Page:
Personal carbon offsets

I’ve been hearing about this personal greenhouse gas emissions offsetting lately. Basically, the idea is that, while you may be concerned about climate change, it’s hard to stop emitting CO2 and thereby contributing to it: you’ve got to drive, heat your home, buy products that were transported in trucks, and so forth. But you can reduce or eliminate your personal contribution to climate climate change by paying to offset your emissions, that is, stop the same quantity of greenhouse gases from being emitted somewhere else. Salon has a thoughtful article on the phenomenon, and the author identifies a half-dozen companies who will sell you emissions offsets, noting that the price varies from $5.50 to $30 per ton of CO21. That’s pretty cheap, compared to what most people expect the industrial price of carbon emissions will be in the long term. Incidentally, I do research on technology the we estimate will offset emissions for something in the neighborhood of $140/ton-CO2.

So I’ve been thinking, why not join the some tens of thousands of offsetters and atone for my own emissions? There are a few interesting caveats to personal emissions offsetting, but I at least want to see how much I would need to purchase. Most of the company websites have calculators to help you estimate what your emissions are. You put in things like how much you drive and the mileage of your car, how high is your utility bill and in which state you live. Of the few that I tried, all were missing something big. One neglected air travel, one neglected home heating, and none accounted for the embodied emissions of consumer goods. Many of the companies focus just on car emissions or car + plane emissions. I guess the rationale here is that people feel guilty about driving and flying because it is something they have control over, on the margin, and so they are particularly willing to pay to relieve that guilt.

My emissions came out as little as a tenth of the average, largely because I don’t drive (I put in some miles for the rides I bum) and share an apartment. But I don’t think that is really capturing everything, so I’m going to try my own calculation. Here goes.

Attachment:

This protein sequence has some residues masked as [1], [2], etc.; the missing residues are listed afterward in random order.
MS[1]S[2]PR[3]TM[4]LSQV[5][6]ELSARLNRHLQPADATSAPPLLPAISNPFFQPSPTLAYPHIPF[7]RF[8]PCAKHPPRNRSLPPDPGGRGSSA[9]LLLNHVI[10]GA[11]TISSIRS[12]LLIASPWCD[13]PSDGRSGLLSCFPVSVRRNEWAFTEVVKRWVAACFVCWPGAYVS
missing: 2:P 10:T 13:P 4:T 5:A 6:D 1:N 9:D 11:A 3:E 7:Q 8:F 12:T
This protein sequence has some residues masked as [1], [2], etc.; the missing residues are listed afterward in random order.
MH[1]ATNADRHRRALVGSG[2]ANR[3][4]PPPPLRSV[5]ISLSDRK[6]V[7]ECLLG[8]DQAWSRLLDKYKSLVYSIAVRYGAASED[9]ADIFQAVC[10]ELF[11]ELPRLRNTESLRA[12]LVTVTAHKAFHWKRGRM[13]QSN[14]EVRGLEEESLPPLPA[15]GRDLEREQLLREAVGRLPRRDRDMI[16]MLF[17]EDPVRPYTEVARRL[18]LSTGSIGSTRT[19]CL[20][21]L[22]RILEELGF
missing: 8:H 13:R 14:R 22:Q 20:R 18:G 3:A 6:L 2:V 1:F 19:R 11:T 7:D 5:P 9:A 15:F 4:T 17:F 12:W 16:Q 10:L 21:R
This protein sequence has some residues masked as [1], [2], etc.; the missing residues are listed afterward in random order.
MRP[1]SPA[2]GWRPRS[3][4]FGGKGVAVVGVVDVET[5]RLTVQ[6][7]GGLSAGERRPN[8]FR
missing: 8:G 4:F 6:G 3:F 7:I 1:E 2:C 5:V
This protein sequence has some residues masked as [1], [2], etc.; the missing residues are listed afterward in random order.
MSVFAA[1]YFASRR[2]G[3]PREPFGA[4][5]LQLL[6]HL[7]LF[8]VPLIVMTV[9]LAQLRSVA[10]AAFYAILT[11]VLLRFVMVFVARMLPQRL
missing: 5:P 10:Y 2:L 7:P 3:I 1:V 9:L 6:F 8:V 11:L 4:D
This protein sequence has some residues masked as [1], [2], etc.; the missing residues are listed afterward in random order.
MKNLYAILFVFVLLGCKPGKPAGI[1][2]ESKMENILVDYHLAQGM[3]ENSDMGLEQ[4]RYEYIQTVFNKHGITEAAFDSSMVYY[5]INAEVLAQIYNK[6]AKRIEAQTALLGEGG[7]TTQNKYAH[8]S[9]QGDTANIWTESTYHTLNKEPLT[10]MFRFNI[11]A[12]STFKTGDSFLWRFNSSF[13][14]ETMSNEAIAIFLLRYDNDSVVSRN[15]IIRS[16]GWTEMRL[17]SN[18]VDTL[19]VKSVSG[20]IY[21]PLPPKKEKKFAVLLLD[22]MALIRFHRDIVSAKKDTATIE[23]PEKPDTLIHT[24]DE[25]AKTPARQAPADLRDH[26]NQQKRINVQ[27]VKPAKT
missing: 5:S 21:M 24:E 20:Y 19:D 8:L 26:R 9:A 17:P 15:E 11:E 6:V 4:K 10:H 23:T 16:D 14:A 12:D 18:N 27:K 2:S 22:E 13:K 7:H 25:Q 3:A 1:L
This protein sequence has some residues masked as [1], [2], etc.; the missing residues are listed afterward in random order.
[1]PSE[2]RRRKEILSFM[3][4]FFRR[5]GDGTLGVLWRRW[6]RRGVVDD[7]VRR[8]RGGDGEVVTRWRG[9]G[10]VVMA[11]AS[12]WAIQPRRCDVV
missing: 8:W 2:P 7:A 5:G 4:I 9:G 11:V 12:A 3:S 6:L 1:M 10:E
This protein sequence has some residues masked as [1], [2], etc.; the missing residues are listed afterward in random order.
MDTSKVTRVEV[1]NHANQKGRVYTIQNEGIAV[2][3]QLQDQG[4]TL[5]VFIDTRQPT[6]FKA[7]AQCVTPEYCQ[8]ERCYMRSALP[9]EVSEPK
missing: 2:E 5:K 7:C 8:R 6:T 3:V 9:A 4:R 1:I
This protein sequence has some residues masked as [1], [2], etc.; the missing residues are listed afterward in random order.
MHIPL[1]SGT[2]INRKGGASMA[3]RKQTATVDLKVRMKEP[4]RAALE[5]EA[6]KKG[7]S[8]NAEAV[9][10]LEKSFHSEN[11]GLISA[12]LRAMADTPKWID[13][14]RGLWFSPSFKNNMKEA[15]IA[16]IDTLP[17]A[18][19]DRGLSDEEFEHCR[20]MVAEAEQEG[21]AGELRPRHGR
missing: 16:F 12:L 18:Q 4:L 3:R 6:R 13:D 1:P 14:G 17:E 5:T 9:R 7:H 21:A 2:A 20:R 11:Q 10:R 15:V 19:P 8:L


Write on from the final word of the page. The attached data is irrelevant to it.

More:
This is a wild guess for how much driving I’m responsible for. Most of it is probably when I’m home on break. I’m assuming that when there are multiple people in the car, the emissions get divided evenly by the number of passengers.

[tex]\left( \frac{500 \,miles}{year} \right) \left( \frac{gallon \, gas}{22\, miles} \right) \left( \frac{.011 \, ton \, CO_2}{gallon \, gas} \right) = 0.25 \frac{ton\, CO_2}{year}[/tex]


Here’s the category I’m probably highest on compared with other Americans. I routinely fly across the country to visit family, and lately I’ve been flying similarly far for research trips to Canada and to conferences. Airplanes have about the same emissions per passenger-mile as cars, coincidentally — equivalent to about 34 miles/gallon driving alone. I figured two trips home and two conference trips to get the miles per year. Sources: Energy Information Agency here and here.

[tex]\left( \frac{17000 \,miles}{year} \right) \left( \frac{3600 \, Btu}{passenger \cdot mile} \right) \left( \frac{7.64 \times 10^{-8} \, ton \, CO_2}{Btu \, jet \, fuel} \right) = 4.7 \frac{ton\, CO_2}{year}[/tex]


I’m making a rough estimate at the per-person gas bill since I don’t have all the month’s prices.

[tex]\left( \frac{\$600}{year} \right) \left( \frac{1000 cubic feet \, }{\$16.82} \right) \left( \frac{million \, Btu}{1160 \, cubic\, feet} \right) \left( \frac{0.015 \, ton \, CO_2}{million \, Btu} \right)= 0.45 \frac{ton\, CO_2}{year}[/tex]


This is a straightforward calculation using the Pennsylvania electricity price and emissions factor. Pennsylvania electricity is really dirty.

[tex]\left( \frac{\$120}{year} \right) \left( \frac{kW \cdot hr}{\$0.098} \right) \left( \frac{5.74 \times 10^{-4} \, ton \, CO_2}{kW \cdot hr} \right) = 0.70 \frac{ton\, CO_2}{year}[/tex]


I’m drawing my calculation from the article I discussed earlier about diet and greenhouse gas emissions. It’s a little tough because the authors do everything in terms of differences between diets, not absolute emissions. I think I’m in the neighborhood of 1 ton/year, compared with the average American diet which is about 2.3 tons/yr. Then again I regularly eat produce trucked from California, so it could be higher.

Consumer goods